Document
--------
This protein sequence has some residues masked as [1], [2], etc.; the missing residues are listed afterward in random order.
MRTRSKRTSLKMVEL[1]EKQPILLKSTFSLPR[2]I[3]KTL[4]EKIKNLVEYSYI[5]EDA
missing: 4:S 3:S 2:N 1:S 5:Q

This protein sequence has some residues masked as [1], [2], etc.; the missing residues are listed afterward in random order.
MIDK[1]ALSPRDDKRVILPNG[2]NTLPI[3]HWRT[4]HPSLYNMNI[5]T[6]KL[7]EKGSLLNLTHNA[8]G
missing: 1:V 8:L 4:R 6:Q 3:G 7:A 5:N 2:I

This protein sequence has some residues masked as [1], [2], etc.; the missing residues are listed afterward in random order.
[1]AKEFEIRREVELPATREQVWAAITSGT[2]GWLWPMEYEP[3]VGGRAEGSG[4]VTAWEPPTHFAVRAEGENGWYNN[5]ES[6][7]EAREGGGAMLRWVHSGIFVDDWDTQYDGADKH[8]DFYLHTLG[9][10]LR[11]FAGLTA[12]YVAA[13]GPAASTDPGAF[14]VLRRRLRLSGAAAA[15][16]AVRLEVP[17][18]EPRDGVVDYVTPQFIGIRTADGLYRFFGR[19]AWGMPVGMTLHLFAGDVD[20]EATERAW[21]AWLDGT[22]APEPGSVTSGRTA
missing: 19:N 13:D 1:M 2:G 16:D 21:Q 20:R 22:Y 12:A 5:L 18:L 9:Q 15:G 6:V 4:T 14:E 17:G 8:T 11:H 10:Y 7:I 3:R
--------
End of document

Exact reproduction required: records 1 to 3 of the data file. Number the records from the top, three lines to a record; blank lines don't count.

This protein sequence has some residues masked as [1], [2], etc.; the missing residues are listed afterward in random order.
MRTRSKRTSLKMVEL[1]EKQPILLKSTFSLPR[2]I[3]KTL[4]EKIKNLVEYSYI[5]EDA
missing: 4:S 3:S 2:N 1:S 5:Q

This protein sequence has some residues masked as [1], [2], etc.; the missing residues are listed afterward in random order.
MIDK[1]ALSPRDDKRVILPNG[2]NTLPI[3]HWRT[4]HPSLYNMNI[5]T[6]KL[7]EKGSLLNLTHNA[8]G
missing: 1:V 8:L 4:R 6:Q 3:G 7:A 5:N 2:I

This protein sequence has some residues masked as [1], [2], etc.; the missing residues are listed afterward in random order.
[1]AKEFEIRREVELPATREQVWAAITSGT[2]GWLWPMEYEP[3]VGGRAEGSG[4]VTAWEPPTHFAVRAEGENGWYNN[5]ES[6][7]EAREGGGAMLRWVHSGIFVDDWDTQYDGADKH[8]DFYLHTLG[9][10]LR[11]FAGLTA[12]YVAA[13]GPAASTDPGAF[14]VLRRRLRLSGAAAA[15][16]AVRLEVP[17][18]EPRDGVVDYVTPQFIGIRTADGLYRFFGR[19]AWGMPVGMTLHLFAGDVD[20]EATERAW[21]AWLDGT[22]APEPGSVTSGRTA
missing: 19:N 13:D 1:M 2:G 16:D 21:Q 20:R 22:Y 12:A 5:L 18:L 9:Q 15:G 6:V 4:T 14:E 17:G 8:T 11:H 10:Y 7:I 3:R